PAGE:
An expecting killdeer and her clutch of four eggs temporarily halted construction of a new $4 million Prevea Health Center in Ladysmith.
Prevea project managers and contractors discovered the bird and its nest during a recent groundbreaking. Immediately after the ceremony, the nest area was cordoned off with stakes and caution tape to alert anyone on-site that it is there.
“We also made the decision to delay construction in that immediate area to give the bird some time and to see what happens. Construction is still currently delayed and will continue to be so for another week for that same reason,” said Prevea spokesperson Angela Deja. “If the bird, its eggs or babies and nest are still present, we will consult with the DNR on the next best steps.”
The killdeer is a medium-sized plover. They are a noisy bird, and their English name comes from their distinctive kill deer cry. During nesting season killdeer use open dry uplands, open areas where vegetation is short or absent, agricultural field, and meadows. Nesting habitat is characterized as having enough nest materials to form a scrape but otherwise having little or no vegetation.
Wisconsin Assembly 87th District Rep. Jim Edming, who attended the groundbreaking, said he alerted the construction crew to the bird’s presence. Throughout the ceremony, the bird stayed put and continued to make shrill warning calls.
The nest blends in almost perfectly with the landscape.
Killdeer commonly nest on the ground on bare soil, gravel or other open areas of sparse vegetation cover, according to Bill Volkert, retired wildlife educator/naturalist at Wisconsin’s Horicon Marsh Wildlife Area. They hide their nests with the excellent camouflage of their eggs, which closely matches the background color. Killdeer have an incubation period of 24 to 26 days, and both male and female incubate the eggs. Incubation will begin when all four eggs have been laid and upon hatching the young will leave the nest and follow the parents within 24 hours.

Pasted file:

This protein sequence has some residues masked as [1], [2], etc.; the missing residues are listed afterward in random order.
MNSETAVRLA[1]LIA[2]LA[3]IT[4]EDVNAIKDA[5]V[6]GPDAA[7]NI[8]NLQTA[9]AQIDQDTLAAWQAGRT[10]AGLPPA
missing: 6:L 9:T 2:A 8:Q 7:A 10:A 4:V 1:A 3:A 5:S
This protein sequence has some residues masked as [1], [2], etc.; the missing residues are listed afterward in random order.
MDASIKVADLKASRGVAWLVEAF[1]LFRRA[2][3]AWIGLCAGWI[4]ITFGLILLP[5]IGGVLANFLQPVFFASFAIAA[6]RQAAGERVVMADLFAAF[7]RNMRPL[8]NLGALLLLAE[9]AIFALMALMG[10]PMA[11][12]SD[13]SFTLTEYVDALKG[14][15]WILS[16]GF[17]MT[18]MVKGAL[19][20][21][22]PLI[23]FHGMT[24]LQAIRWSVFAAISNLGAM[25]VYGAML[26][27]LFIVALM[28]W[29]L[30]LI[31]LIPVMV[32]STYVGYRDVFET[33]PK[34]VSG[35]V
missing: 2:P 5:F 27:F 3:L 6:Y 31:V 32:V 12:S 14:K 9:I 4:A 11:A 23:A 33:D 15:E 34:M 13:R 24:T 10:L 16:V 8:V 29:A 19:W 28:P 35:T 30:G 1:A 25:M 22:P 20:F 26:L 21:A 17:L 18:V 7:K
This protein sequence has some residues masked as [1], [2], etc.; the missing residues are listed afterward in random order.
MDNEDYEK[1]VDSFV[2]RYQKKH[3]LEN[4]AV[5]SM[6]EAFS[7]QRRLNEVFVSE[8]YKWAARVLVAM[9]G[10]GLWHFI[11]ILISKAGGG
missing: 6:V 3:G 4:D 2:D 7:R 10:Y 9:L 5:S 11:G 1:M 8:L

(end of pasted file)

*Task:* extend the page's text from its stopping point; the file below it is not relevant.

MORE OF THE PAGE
Killdeer frequently will use a broken-wing act to distract predators from their nests. This involves the bird walking away from its nesting area holding its wing in a position that simulates an injury and then flapping around on the ground emitting a distress call. The predators then think they have easy prey and are attracted to this seemingly injured bird and away from the nest. If the parent sees that a potential predator is not following them, they will move closer and get louder until they get the attention of the predator. This is repeated until the predator is far from the nest, and the killdeer suddenly “heals” and flies away.
The range of the killdeer spreads across the Western Hemisphere. In the summer, killdeer live as far north as the Canadian provinces of Ontario, British Columbia, Alberta, Saskatchewan, the Yukon and Quebec, as well as the southern parts of the U.S. state of Alaska.
“If you want to do something that is really good and people will love, you don’t want to disturb that nest or you will have every environmentalist in the country after you,” Edming said.
Edming called halting construction for a nesting killdeer a positive story. He also said it should be excellent publicity for Prevea.
“That will catch the heart of a lot of people,” Edming said. “It will show that this firm coming in is concerned about the environment.”
Although killdeer are considered shorebirds, they often live far from water. They live in grassland habitats such as fields, meadows, and pastures. The nest itself is merely a shallow depression or bowl in the ground, fringed by some stones and blades of grass. The nest is well camouflaged, as the spots of the eggs disguise them as stones, and the simple structure of the nest resembles its surroundings. The young are able to see and forage soon after hatching.
Deja said the goal is to protect the bird until the eggs hatch and construction can then resume.
“We want to be 100 percent respectful of this situation and do our best to maintain a peaceful, safe environment for the bird and her babies,” Deja said.